I attended a most spectacular dance performance earlier this evening. “Gatha Odissi: The Odyssey of Odissi,” a co-production by Orissa Dance Academy (India) and Taal School of Odissi (Singapore), traced the history of Oddisi, from its devidasi (temple dancer) origins to its near extinction during the Raj to its modern, post-Independence and diasporic resurgence.
“Gatha Odissi” did not assume that viewers had any knowledge of Odissi dance vocabulary and the performance included English subtitles projected on a screen. I know a lot about a dance, but even I learned something today! Gatha Odissi included video footage of Gotipua, an acrobatic precursor of Odissi classical dance which is performed by young boys who dress as women to praise Jagannath and Krishna. Gotipua weathered the British Anti-Nautch (literally “anti-dance”) Movement because it was danced by males.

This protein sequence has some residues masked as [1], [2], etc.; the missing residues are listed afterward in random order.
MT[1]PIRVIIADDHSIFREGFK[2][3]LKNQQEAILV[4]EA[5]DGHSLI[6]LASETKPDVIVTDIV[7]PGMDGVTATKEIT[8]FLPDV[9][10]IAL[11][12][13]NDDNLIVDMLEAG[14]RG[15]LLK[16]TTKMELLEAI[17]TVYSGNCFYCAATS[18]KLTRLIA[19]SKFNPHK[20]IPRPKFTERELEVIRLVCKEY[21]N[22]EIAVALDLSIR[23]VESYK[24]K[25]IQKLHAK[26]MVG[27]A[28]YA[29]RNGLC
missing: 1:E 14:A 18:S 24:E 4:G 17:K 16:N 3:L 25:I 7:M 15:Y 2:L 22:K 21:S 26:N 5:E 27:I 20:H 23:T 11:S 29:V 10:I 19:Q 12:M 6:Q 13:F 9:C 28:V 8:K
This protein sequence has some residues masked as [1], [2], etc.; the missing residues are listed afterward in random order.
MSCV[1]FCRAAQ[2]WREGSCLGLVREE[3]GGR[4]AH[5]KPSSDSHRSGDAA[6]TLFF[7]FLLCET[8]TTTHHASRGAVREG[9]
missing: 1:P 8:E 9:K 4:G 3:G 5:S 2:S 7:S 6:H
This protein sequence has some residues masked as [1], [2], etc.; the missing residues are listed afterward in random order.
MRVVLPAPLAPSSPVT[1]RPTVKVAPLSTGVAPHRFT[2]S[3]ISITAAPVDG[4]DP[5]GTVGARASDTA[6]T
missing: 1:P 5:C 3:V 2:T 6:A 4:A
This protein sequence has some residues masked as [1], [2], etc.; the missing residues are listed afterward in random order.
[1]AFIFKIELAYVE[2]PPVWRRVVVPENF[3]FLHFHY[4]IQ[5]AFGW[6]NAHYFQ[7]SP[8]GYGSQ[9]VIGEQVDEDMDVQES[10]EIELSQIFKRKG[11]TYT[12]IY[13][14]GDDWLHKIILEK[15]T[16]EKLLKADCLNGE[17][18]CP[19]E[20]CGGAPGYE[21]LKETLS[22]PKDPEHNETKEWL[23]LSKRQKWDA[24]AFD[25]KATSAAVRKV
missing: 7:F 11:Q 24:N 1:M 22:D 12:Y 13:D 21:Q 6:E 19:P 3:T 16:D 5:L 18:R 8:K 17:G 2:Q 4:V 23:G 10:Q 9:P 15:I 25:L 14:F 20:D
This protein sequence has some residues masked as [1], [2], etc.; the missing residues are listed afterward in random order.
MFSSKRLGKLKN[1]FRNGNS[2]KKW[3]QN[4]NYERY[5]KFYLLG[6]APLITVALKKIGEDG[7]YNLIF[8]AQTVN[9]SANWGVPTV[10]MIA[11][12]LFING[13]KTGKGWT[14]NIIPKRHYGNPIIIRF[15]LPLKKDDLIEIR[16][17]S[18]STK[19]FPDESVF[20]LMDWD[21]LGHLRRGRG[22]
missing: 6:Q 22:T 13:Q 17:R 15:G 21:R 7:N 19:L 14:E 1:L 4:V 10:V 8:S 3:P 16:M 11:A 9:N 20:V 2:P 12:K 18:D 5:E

Odissa Dance Academy is one of India’s finest companies and directed by Aruna Mohanty, a most skilled performer. Her solo abhinaya this evening, a “Sitayana” of sorts, or a telling of the epic Ramayana from Sita’s point of view, was just remarkable. Taal School of Odissi’s dancers, including Indu Vijay, the school’s director, and Aarthi Subash Nair, an twenty-four-year-old phenom, dazzled.
I’m just disappointed for the performers that Raffles Hotel’s 400-seat Jubilee Hall was only half full. It was an excellent show.
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The artists of Orissa Dance Academy and Taal School of Odissi will be conducting a variety of performing arts workshops and lecture/demonstrations from April 27 to April 29 at the Temple of Fine Arts, including a three-day introductory mardal (the the traditional percussion instrument of Odisha) workshop. Contact TFA or Taal to register; it was announced at the end of the performance that there is still space!
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Isn’t the photograph above just beautiful? There are more from the shoot here.